The disappearance of two shipments of Wisconsin cheese worth a combined $160,000 made national headlines as “the lighter side of news” near the end of January. In reality, this story is anything but funny for people in the food industry. Even though both shipments of cheese were eventually recovered intact, the story doesn’t really have a happy ending either. Because the cheese was stolen and the security seals were broken in the heists, none of the cheese is lawful for sale. That stinks.
Cargo theft is a major concern
While it might be funny to tell a story about a parmesan perp in the Dairy State, it only helps illustrate part of a growing problem in the U.S. — cargo theft. No longer just an opportunistic crime, cargo theft has become an organized criminal activity that is estimated to be a $30 billion problem in the United States, according to the FBI. Food facility managers shouldn’t think that the large quantities of stolen cheese are isolated incidents, either. According to CargoNet, food isn’t just being stolen; food is being stolen at the highest rate of any product category in the U.S. The report indicates that 28 percent of all thefts involve food and beverage products with the next largest categories of stolen products being electronics and household, each at 13 percent.
On top of that, nearly a quarter of all cargo thefts occur at distribution centers and warehouse yards, according to CargoNet. Fortunately for food facility managers there are automated loading dock solutions that not only help protect the integrity of the food that passes through their doors, but also help prevent those products from being stolen or tampered with – this goes for all types of cargo.
Automatic vehicle restraints: securing the supply chain and protecting workers
Automated restraints not only enhance employee safety by ensuring the trailer can’t be mistakenly pulled away when a forklift is still inside, they also help prevent cargo theft. An automatic restraint wraps around a trailer’s rear-impact guard (RIG) or rear wheels, securing the trailer to the loading dock. Some automatic restraints feature a control panel that can be integrated into building management or security systems, providing another level of security and protection against external tampering. The most advanced restraints will actually re-fire if there is tampering or the trailer attempts to pull away when in the locked position.
The most advanced automatic vehicle restraints offer a vertical engagement range of 9 to 30 inches. Some models can even help secure intermodal overseas container chassis, which have become increasingly common across the food industry supply chain and will only increase due to the impending full re-opening of the Panama Canal this May.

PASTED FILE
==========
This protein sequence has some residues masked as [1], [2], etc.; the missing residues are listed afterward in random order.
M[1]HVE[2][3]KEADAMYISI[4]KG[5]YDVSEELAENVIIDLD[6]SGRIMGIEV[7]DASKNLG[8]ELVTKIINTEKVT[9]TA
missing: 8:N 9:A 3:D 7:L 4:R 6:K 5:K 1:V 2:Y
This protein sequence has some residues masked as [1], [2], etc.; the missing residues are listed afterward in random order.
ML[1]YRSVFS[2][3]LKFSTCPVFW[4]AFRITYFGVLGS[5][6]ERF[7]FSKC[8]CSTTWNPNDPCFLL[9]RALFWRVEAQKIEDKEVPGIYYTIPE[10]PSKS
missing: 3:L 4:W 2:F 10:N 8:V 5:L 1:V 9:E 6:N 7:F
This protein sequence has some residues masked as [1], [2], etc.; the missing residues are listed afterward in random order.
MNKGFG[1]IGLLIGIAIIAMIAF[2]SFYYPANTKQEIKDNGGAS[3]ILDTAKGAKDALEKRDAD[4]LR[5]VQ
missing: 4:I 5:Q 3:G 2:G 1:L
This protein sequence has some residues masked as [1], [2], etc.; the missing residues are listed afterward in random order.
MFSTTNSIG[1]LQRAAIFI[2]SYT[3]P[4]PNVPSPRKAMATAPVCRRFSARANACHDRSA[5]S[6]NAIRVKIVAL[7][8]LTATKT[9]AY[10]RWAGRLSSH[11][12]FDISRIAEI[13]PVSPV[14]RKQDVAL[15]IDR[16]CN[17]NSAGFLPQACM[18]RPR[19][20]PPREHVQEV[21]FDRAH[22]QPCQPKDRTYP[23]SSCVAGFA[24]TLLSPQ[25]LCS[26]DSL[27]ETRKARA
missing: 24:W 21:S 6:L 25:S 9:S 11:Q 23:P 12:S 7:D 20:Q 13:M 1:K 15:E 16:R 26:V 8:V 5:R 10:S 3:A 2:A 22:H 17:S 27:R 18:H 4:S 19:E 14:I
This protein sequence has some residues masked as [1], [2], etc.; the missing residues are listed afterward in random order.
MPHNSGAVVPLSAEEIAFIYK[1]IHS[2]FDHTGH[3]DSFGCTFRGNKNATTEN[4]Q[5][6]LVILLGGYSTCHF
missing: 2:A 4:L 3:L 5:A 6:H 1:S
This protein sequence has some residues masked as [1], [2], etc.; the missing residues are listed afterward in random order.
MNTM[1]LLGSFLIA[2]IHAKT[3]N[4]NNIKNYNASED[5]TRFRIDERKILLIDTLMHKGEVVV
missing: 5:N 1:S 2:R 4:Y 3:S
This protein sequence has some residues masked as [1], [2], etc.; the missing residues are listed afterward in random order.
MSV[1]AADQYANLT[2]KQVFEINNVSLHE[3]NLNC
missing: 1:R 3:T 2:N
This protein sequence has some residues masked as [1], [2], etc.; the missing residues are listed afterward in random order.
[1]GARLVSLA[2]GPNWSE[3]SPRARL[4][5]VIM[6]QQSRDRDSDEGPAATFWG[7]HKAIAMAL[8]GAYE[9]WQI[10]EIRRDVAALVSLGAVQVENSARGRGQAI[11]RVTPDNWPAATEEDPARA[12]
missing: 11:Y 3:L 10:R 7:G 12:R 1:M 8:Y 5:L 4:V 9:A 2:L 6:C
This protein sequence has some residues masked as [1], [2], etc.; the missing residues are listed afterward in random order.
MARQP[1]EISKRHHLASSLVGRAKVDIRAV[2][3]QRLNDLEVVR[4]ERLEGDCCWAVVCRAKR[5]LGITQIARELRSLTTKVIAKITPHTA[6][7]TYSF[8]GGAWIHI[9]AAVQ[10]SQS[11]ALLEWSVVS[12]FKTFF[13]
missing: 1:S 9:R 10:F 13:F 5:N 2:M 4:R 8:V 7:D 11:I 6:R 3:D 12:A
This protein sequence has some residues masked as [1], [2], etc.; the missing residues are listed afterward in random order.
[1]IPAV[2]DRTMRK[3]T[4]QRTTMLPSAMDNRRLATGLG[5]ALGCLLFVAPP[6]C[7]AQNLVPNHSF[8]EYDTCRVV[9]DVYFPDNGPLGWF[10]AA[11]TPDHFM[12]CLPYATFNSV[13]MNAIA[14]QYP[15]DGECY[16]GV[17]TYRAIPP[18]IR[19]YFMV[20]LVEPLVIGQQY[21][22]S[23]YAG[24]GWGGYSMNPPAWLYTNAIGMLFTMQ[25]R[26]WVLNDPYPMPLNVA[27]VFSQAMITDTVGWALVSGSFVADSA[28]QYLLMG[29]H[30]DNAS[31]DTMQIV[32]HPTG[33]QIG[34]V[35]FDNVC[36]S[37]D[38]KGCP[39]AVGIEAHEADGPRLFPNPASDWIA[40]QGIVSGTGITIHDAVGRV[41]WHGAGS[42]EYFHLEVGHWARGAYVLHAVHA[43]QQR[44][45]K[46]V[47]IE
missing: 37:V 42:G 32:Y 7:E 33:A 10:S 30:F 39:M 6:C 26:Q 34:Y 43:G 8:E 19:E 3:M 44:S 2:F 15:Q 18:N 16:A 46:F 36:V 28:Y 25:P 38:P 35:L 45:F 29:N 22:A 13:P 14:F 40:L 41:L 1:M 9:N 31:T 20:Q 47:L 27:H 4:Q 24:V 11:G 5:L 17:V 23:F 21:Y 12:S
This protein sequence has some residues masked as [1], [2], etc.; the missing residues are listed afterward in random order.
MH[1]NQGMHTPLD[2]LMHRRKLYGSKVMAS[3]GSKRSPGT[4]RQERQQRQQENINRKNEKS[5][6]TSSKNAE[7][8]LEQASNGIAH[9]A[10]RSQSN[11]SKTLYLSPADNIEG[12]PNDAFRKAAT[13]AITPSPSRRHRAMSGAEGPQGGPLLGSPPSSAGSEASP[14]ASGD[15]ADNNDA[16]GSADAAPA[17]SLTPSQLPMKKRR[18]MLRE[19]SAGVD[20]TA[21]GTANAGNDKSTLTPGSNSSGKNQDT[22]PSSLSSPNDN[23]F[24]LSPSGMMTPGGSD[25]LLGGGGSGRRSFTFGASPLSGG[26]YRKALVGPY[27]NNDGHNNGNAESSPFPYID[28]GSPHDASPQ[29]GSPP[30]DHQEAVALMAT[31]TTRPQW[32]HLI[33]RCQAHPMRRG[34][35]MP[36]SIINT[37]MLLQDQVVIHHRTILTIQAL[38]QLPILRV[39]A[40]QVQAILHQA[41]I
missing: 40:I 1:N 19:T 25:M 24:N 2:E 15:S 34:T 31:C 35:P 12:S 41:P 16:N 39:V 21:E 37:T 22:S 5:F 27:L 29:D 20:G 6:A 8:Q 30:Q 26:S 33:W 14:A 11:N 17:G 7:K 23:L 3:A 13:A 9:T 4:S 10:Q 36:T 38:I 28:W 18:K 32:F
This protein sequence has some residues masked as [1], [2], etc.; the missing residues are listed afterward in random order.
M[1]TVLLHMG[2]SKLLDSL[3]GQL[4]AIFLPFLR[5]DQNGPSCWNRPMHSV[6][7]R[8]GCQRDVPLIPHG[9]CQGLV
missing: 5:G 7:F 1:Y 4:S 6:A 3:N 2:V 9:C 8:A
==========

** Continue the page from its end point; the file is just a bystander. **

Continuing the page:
Bridging the gap from dock to trailer
Once a trailer is secured at the loading dock, the next step is linking the gap between the loading dock floor and the trailer bed. A vertical-storing dock leveler is considered the gold standard for maintaining cold chain integrity, environmental control and security. This is because security seals and trailer doors can be opened and closed inside the loading dock (“drive-thru” application) instead of on the drive approach, which improves cold chain integrity and enhances the security of products and processes.
Unlike a pit-style leveler, a vertical leveler (when in the stored position) allows the loading dock door to close directly on the pit floor – rather than the leveler itself – reducing energy loss by minimizing outside air infiltration. The vertical design makes it easy to clean or wash down the pit floor when the leveler is in the upright and stored position.
Properly sealing the dock perimeter
A dock seal or shelter creates an environmental barrier between the back end of the semi-trailer and the inside of the loading dock. This connection helps companies control their environment by keeping wind, rain, dust, bugs, and other contaminants outside the building, while preventing the escape of valuable energy from inside the building.
Some of the newest dock shelters have been specifically designed with the food industry in mind. In particular, some shelter designs complement the vertical storing dock leveler, allowing the trailer doors to be opened inside the building for security purposes (part of the drive-thru application). Special design features ensure tight sealing against trailer sides, across the full width of the trailer top and at the corners, without interfering with trailer doors being opened and closed after the trailer has been parked at the dock.
An effective dock sealing system also helps prevent weather-related product damage and contamination, protecting and securing the integrity of products as they move in and out of a facility during manufacturing, processing, and shipping. Seals and shelters can also provide deterrence against theft at the loading dock by sealing gaps that could otherwise be passageways for thieves to move product.
Automating the dock and protecting the food supply chain
A systematic approach that incorporates automatic vehicle restraints, vertical dock levelers and appropriate seals/shelters is the best way to safely secure a loading dock. Working together as a true system, these products enhance security, protect employees, reduce contamination and improve environmental conditions within a building and throughout a given supply chain. When thinking of ways to avoid being the next cheese theft victim, facility managers should start at the loading dock and consider upgrades to dock equipment.
The information provided herein is provided as a general reference regarding the use of the applicable products in a specific application. This information is provided without warranty. It is your responsibility to ensure that you are using all mentioned products properly in your specific application and in accordance with all laws and regulations.